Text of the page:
I blamed him for everything and decided I couldn’t take it anymore so got in the car to leave. I had my youngest son with me and he started crying because I didn’t know what I was doing, where I was going and he didn’t even have any clothes with him.
Thankfully I didn’t actually drive anywhere, I just sat in the car and cried.
The pain I felt that night was like nothing I had ever experienced before. Unfortunately, such is the nature of the drug, I did the only thing I knew that would take away the pain and that was to carry on drinking. That night shocked me and I was careful not to let myself get into that state again but it was a good few months before I finally stopped.
So, you stopped & changed your lifestyle (congratulations!)… how did you do that? How did you manage after you stopped? What did you do to motivate and maintain your abstinence? Any hints or tips, sources of inspiration for people seeking to do the same?
Thank you so much! I do feel really proud actually!
My husband and I stopped together (well he stopped the day before I did because I had to drink all the temptation left in the house).
We just realised that it was getting out of control and we couldn’t carry on like that anymore. So many aspects of our lives were suffering and to be honest I was just sick of feeling like crap all the time, always tired, anxious and thinking about drinking.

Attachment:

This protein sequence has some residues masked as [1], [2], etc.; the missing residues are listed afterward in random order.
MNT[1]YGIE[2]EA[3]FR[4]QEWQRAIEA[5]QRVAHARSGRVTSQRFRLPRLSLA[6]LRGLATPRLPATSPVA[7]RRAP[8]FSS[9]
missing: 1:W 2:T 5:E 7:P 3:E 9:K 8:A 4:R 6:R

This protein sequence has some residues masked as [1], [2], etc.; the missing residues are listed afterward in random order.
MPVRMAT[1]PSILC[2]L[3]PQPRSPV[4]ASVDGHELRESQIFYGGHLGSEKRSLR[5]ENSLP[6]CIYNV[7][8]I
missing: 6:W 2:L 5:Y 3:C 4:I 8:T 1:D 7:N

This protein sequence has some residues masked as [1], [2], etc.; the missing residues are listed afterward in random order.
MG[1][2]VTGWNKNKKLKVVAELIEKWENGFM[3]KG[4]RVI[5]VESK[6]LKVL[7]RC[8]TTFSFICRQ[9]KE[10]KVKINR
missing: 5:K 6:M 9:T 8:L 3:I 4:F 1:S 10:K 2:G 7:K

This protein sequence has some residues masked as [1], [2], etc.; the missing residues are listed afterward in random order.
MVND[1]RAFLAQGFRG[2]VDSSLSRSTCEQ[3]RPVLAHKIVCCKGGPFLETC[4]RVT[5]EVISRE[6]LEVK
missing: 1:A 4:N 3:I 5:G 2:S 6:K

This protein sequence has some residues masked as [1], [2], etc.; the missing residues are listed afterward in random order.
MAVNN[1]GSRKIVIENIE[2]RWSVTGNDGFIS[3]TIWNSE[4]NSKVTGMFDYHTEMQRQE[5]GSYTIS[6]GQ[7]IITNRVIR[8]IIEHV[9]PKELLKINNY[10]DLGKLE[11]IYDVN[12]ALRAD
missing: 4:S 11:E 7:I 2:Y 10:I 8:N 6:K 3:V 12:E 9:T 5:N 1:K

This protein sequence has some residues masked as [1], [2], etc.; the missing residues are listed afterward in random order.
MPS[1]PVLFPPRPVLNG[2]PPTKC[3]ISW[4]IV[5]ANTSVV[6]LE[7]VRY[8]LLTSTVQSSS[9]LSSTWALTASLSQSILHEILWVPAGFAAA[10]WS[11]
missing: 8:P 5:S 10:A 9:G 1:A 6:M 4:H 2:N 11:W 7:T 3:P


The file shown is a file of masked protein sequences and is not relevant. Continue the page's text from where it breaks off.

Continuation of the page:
The fact that we were in it together (and still are) really helped, especially in the early days. We didn’t really change that much at first, just drank lots of tea and ate chocolate!
I walked a lot with my husband, the kids and our dogs – getting out into the fresh air really helped, made me appreciate what we actually have and the beautiful area in which we live.
If I struggled, my husband would always say to me, ‘just think of the morning’ and knowing that I would wake up the next day without a hangover, without the guilt and the shame, really kept me going.
As time went on everything just got a whole lot calmer, lighter and simpler. The kids started to notice too and seeing them happy, spending time with them and really being present made any difficult moment much easier to deal with.
I would say to anyone in the early stages to really understand why you are doing this, focus on the positives, don’t look back and try to appreciate every sober second you have.
Oh, and lots of walks, tea and chocolate!
Do you see yourself as being in recovery… If so, how? What do these words mean to you? If not… how so?
I like to think of myself as being in ‘discovery’.
To me, recovery kind of implies that I am recuperating from an illness, that I need to be cared for and looked after. But, I feel really strong and amazing now. Yes, I need to look after myself but not in a convalescence kind of way – does that make sense?
I like the term discovery because that’s what I am doing now, discovering new things about myself, new interests and rediscovering who I was before and learning to be a Mum again without the wine.
I know it’s a journey, a process but that’s what’s so exciting. I feel genuinely happy and positive and better than I have done in a long time.
Not drinking alcohol can be a very stigmatising thing… were you prepared for that? How did you deal with it? How did others around you deal with it?